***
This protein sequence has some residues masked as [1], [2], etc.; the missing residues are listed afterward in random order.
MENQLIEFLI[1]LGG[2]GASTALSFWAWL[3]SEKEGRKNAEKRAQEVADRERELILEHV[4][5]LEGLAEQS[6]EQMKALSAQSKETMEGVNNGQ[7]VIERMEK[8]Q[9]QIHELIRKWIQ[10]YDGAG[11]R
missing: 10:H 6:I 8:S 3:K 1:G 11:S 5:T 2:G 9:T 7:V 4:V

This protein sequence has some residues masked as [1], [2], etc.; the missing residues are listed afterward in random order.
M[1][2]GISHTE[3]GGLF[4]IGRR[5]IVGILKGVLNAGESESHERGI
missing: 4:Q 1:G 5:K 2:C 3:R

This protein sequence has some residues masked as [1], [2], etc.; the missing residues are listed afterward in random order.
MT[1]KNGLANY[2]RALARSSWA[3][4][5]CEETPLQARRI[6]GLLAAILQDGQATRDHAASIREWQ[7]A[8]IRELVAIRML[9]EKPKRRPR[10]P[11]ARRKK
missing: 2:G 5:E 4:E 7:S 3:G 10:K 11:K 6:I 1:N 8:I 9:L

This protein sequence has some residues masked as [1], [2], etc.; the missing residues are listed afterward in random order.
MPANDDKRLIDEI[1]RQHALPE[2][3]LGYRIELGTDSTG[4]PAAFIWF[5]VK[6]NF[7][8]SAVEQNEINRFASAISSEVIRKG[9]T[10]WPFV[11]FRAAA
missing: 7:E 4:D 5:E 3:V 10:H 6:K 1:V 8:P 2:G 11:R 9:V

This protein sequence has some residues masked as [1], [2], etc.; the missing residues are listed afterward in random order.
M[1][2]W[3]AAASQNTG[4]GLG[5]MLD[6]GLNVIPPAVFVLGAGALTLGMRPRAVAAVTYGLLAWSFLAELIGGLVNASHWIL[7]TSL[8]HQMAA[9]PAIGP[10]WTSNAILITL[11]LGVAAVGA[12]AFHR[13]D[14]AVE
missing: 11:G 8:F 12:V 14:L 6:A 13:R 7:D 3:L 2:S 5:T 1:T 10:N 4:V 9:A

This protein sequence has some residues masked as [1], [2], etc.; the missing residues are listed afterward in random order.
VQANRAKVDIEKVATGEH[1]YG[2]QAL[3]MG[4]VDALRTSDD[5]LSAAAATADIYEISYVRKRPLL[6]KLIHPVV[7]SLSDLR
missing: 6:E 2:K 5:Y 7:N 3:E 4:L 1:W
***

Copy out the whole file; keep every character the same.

This protein sequence has some residues masked as [1], [2], etc.; the missing residues are listed afterward in random order.
MENQLIEFLI[1]LGG[2]GASTALSFWAWL[3]SEKEGRKNAEKRAQEVADRERELILEHV[4][5]LEGLAEQS[6]EQMKALSAQSKETMEGVNNGQ[7]VIERMEK[8]Q[9]QIHELIRKWIQ[10]YDGAG[11]R
missing: 10:H 6:I 8:S 3:K 1:G 11:S 5:T 2:G 9:T 7:V 4:V

This protein sequence has some residues masked as [1], [2], etc.; the missing residues are listed afterward in random order.
M[1][2]GISHTE[3]GGLF[4]IGRR[5]IVGILKGVLNAGESESHERGI
missing: 4:Q 1:G 5:K 2:C 3:R

This protein sequence has some residues masked as [1], [2], etc.; the missing residues are listed afterward in random order.
MT[1]KNGLANY[2]RALARSSWA[3][4][5]CEETPLQARRI[6]GLLAAILQDGQATRDHAASIREWQ[7]A[8]IRELVAIRML[9]EKPKRRPR[10]P[11]ARRKK
missing: 2:G 5:E 4:E 7:S 3:G 10:K 11:K 6:I 1:N 8:I 9:L

This protein sequence has some residues masked as [1], [2], etc.; the missing residues are listed afterward in random order.
MPANDDKRLIDEI[1]RQHALPE[2][3]LGYRIELGTDSTG[4]PAAFIWF[5]VK[6]NF[7][8]SAVEQNEINRFASAISSEVIRKG[9]T[10]WPFV[11]FRAAA
missing: 7:E 4:D 5:E 3:V 10:H 6:K 1:V 8:P 2:G 11:R 9:V

This protein sequence has some residues masked as [1], [2], etc.; the missing residues are listed afterward in random order.
M[1][2]W[3]AAASQNTG[4]GLG[5]MLD[6]GLNVIPPAVFVLGAGALTLGMRPRAVAAVTYGLLAWSFLAELIGGLVNASHWIL[7]TSL[8]HQMAA[9]PAIGP[10]WTSNAILITL[11]LGVAAVGA[12]AFHR[13]D[14]AVE
missing: 11:G 8:F 12:V 14:L 6:A 13:R 7:D 3:L 2:S 5:T 1:T 10:N 4:V 9:A

This protein sequence has some residues masked as [1], [2], etc.; the missing residues are listed afterward in random order.
VQANRAKVDIEKVATGEH[1]YG[2]QAL[3]MG[4]VDALRTSDD[5]LSAAAATADIYEISYVRKRPLL[6]KLIHPVV[7]SLSDLR
missing: 6:E 2:K 5:Y 7:N 3:E 4:L 1:W